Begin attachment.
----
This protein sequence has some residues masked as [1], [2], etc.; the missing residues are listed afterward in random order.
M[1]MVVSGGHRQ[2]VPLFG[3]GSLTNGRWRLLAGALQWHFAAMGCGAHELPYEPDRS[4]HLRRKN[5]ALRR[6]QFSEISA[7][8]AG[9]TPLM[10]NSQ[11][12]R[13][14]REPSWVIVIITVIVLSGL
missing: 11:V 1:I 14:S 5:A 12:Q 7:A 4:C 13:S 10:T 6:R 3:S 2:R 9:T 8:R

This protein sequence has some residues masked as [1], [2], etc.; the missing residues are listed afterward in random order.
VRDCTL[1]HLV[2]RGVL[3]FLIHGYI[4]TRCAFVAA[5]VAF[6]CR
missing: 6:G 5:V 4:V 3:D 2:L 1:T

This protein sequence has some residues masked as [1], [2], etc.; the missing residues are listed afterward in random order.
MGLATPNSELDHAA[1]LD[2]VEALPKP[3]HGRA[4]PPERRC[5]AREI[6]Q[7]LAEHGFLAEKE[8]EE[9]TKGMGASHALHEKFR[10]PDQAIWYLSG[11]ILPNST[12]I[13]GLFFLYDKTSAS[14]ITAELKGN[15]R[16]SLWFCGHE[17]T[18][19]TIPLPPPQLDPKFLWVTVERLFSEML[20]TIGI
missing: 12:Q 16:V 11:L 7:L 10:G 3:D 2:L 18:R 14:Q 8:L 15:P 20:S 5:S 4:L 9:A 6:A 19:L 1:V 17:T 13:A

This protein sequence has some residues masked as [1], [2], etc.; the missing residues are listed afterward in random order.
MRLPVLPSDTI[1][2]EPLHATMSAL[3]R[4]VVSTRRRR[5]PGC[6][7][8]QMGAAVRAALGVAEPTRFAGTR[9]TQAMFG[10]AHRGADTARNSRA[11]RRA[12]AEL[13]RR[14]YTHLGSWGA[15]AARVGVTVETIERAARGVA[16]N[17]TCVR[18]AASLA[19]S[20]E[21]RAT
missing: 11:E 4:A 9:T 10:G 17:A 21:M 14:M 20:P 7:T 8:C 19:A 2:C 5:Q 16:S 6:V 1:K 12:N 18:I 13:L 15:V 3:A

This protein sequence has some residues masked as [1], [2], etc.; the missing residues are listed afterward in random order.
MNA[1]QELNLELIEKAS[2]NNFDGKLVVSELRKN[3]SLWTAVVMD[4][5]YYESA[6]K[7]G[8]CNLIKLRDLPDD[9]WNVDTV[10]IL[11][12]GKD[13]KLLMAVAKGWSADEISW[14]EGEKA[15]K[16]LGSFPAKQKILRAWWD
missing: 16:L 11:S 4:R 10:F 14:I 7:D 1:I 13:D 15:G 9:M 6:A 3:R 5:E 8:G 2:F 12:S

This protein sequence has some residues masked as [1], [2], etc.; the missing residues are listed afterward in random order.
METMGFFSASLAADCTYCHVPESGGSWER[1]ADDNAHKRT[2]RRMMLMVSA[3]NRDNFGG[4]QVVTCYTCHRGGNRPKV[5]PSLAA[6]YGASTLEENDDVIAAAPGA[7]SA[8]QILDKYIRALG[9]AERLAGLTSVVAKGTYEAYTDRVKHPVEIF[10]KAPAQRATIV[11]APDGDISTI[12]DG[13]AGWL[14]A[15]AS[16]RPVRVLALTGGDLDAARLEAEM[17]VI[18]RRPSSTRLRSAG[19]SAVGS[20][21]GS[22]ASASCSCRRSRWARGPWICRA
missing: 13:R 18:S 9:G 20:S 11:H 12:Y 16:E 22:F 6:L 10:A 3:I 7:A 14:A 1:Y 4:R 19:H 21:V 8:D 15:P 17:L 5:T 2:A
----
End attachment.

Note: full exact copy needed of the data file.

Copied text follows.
This protein sequence has some residues masked as [1], [2], etc.; the missing residues are listed afterward in random order.
M[1]MVVSGGHRQ[2]VPLFG[3]GSLTNGRWRLLAGALQWHFAAMGCGAHELPYEPDRS[4]HLRRKN[5]ALRR[6]QFSEISA[7][8]AG[9]TPLM[10]NSQ[11][12]R[13][14]REPSWVIVIITVIVLSGL
missing: 11:V 1:I 14:S 5:A 12:Q 7:A 4:C 13:S 10:T 6:R 3:S 2:R 9:T 8:R

This protein sequence has some residues masked as [1], [2], etc.; the missing residues are listed afterward in random order.
VRDCTL[1]HLV[2]RGVL[3]FLIHGYI[4]TRCAFVAA[5]VAF[6]CR
missing: 6:G 5:V 4:V 3:D 2:L 1:T

This protein sequence has some residues masked as [1], [2], etc.; the missing residues are listed afterward in random order.
MGLATPNSELDHAA[1]LD[2]VEALPKP[3]HGRA[4]PPERRC[5]AREI[6]Q[7]LAEHGFLAEKE[8]EE[9]TKGMGASHALHEKFR[10]PDQAIWYLSG[11]ILPNST[12]I[13]GLFFLYDKTSAS[14]ITAELKGN[15]R[16]SLWFCGHE[17]T[18][19]TIPLPPPQLDPKFLWVTVERLFSEML[20]TIGI
missing: 12:Q 16:V 11:L 7:L 10:G 3:D 2:L 18:R 14:Q 8:L 15:P 20:S 5:S 4:L 9:A 6:A 19:L 1:V 17:T 13:A

This protein sequence has some residues masked as [1], [2], etc.; the missing residues are listed afterward in random order.
MRLPVLPSDTI[1][2]EPLHATMSAL[3]R[4]VVSTRRRR[5]PGC[6][7][8]QMGAAVRAALGVAEPTRFAGTR[9]TQAMFG[10]AHRGADTARNSRA[11]RRA[12]AEL[13]RR[14]YTHLGSWGA[15]AARVGVTVETIERAARGVA[16]N[17]TCVR[18]AASLA[19]S[20]E[21]RAT
missing: 11:E 4:A 9:T 10:G 17:A 21:M 14:M 20:P 7:T 8:C 19:A 2:C 5:Q 16:S 6:V 1:K 12:N 18:I 13:L 15:V 3:A

This protein sequence has some residues masked as [1], [2], etc.; the missing residues are listed afterward in random order.
MNA[1]QELNLELIEKAS[2]NNFDGKLVVSELRKN[3]SLWTAVVMD[4][5]YYESA[6]K[7]G[8]CNLIKLRDLPDD[9]WNVDTV[10]IL[11][12]GKD[13]KLLMAVAKGWSADEISW[14]EGEKA[15]K[16]LGSFPAKQKILRAWWD
missing: 16:L 11:S 4:R 10:F 14:I 7:D 1:I 13:D 15:G 9:M 6:A 3:R 5:E 8:G 2:F 12:S

This protein sequence has some residues masked as [1], [2], etc.; the missing residues are listed afterward in random order.
METMGFFSASLAADCTYCHVPESGGSWER[1]ADDNAHKRT[2]RRMMLMVSA[3]NRDNFGG[4]QVVTCYTCHRGGNRPKV[5]PSLAA[6]YGASTLEENDDVIAAAPGA[7]SA[8]QILDKYIRALG[9]AERLAGLTSVVAKGTYEAYTDRVKHPVEIF[10]KAPAQRATIV[11]APDGDISTI[12]DG[13]AGWL[14]A[15]AS[16]RPVRVLALTGGDLDAARLEAEM[17]VI[18]RRPSSTRLRSAG[19]SAVGS[20][21]GS[22]ASASCSCRRSRWARGPWICRA
missing: 13:R 18:S 9:G 20:S 11:H 12:Y 16:E 22:F 6:L 10:A 3:I 7:A 14:A 1:Y 4:R 19:H 21:V 8:D 15:P 17:L 5:T 2:A